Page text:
The COVID-19 pandemic continues to cause major shifts in consumers’ buying habits. According to research gathered by grocery e-commerce strategy company Brick Meets Click, over one-third of American households purchased food online in March. Credit-card data from research firm Second Measure revealed that spending on grocery and meal delivery services rose 70 percent from March 2019 to March 2020. These changes in shopping habits allow people to stay home and minimize contact with others. Compared to grocery shopping in-person, having food delivered to your door limits exposure to the coronavirus. Additional opportunities include using meal kit delivery services or ordering takeout as both are safer options for customers than eating at a restaurant.
Because experts think the primary method of spreading the virus remains through person-to-person contact, a level of risk exists when you interact with a delivery person. And since they pick-up orders from many different stores and restaurants and then make deliveries to different customers, they’re potentially carrying those human encounters to your doorstep. Thankfully, most delivery services recognize the seriousness of the virus and have expanded their drop-off options since the pandemic began. With Postmates’ dropoff options, customers can meet their delivery driver at the door, the curb or choose a noncontact option with deliveries left at the doorstep. Instacart, similarly, now has a “Leave at My Door Delivery.” Yelp added a contact-free delivery option while DoorDash has implemented contactless delivery. If you are ordering directly from a restaurant, consider calling them to find out what services are available.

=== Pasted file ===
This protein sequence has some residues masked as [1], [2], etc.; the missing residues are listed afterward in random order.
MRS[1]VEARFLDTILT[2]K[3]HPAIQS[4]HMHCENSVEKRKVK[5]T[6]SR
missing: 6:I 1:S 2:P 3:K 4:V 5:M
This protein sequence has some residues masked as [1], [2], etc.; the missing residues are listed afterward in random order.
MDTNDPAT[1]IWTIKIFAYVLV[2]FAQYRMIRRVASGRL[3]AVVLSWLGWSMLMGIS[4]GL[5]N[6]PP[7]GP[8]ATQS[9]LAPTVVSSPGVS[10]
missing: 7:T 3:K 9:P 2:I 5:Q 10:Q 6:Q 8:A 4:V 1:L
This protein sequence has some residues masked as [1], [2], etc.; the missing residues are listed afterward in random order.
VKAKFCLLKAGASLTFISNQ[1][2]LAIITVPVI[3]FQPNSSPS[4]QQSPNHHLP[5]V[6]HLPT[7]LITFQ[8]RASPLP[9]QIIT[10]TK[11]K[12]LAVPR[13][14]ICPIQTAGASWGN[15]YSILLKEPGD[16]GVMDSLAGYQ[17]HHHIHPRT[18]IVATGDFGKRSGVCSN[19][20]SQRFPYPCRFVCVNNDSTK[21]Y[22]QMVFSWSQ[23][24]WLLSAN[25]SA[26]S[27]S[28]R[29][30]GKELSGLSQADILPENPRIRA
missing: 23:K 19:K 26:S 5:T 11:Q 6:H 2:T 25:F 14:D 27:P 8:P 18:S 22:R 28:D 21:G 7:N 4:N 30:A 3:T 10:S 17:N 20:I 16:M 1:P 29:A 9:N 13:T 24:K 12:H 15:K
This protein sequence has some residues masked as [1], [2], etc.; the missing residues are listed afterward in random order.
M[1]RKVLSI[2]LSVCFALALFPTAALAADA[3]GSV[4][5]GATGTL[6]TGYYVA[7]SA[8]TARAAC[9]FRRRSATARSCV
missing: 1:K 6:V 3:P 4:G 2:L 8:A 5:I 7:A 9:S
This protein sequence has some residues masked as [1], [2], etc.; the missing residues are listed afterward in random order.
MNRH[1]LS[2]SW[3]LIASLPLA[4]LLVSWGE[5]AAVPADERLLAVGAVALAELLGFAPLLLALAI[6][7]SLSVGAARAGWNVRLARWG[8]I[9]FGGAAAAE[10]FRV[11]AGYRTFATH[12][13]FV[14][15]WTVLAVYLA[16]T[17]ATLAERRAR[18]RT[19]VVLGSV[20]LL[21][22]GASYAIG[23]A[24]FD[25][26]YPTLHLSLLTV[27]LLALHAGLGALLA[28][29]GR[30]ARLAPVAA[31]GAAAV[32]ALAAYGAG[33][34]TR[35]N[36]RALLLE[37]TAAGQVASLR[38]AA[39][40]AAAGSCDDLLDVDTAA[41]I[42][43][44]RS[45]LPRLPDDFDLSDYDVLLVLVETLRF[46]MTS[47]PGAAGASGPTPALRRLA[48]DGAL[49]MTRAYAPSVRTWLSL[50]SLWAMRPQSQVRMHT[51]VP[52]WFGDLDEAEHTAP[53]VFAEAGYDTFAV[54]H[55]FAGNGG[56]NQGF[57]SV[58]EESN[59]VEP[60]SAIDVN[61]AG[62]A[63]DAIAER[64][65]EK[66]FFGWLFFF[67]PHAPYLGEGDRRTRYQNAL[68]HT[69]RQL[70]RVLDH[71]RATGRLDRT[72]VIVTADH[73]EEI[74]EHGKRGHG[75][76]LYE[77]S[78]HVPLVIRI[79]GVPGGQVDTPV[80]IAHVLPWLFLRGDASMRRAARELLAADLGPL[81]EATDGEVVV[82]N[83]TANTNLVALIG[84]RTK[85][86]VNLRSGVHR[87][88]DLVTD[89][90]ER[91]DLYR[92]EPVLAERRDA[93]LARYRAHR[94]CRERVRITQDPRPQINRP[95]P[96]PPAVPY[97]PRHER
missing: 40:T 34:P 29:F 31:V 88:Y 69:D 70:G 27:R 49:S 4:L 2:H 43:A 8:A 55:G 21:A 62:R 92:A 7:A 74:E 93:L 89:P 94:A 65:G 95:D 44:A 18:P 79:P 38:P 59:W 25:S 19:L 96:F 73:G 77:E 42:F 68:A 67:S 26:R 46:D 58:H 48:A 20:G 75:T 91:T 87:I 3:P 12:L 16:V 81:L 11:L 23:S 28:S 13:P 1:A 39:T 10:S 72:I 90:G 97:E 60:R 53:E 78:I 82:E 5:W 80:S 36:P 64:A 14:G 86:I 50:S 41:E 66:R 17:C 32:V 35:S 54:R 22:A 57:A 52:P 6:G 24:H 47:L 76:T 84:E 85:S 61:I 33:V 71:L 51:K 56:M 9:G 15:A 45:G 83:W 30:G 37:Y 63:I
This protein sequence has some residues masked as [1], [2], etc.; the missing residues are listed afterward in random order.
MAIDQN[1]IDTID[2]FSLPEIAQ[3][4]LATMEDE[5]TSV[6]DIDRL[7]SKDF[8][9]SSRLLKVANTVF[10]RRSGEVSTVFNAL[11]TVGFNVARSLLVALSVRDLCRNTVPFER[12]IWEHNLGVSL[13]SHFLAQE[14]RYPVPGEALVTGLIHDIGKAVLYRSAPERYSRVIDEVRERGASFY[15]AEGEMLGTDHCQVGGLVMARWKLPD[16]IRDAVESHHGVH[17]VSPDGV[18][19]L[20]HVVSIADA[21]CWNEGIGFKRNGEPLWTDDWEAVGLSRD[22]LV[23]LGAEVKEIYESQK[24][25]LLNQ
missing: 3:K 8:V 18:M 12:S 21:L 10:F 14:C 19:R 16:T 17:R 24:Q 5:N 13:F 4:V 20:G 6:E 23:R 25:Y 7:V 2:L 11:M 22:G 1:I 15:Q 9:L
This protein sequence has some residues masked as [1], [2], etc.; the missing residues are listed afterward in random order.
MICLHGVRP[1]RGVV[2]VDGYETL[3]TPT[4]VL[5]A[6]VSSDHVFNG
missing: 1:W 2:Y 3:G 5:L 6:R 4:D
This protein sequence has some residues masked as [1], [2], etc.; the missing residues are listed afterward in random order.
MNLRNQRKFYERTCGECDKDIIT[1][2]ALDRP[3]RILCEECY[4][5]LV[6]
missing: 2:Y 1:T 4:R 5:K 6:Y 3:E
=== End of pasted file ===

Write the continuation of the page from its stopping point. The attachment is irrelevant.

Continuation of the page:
While everyone has their favorite food delivery service, DoorDash had the most transactions during April according to Edison Trends, with its ease of ordering and “score” systems earning praise. Also achieving multiple high marks were GrubHub/Seamless (for their variety of payment options and the GrubHub + plan) and UberEats (for its typically quick delivery and app synergy with Uber).
One challenge with delivery services is figuring out service fees, hidden costs and best deals. However, there are a couple of apps on the market that operate as food delivery aggregators to help consumers sort things out. FoodBoss, which has an app and a browser version, has been around since 2017 and offers comparisons of UberEats, Postmates, Caviar, EatStreet and Delivery.com. Those five services also are included in the recently launched MealMe along with DoorDash, GrubHub and Waitr. Originally launched as an IOS app, MealMe plans to expand with an Android app and a web version.
While no food delivery service app covers every city or all delivery services, they can be helpful to consumers interested in eating a meal from their favorite near-by restaurant or grocery store. And remember, don’t fear the food, but don’t forget to stay clean.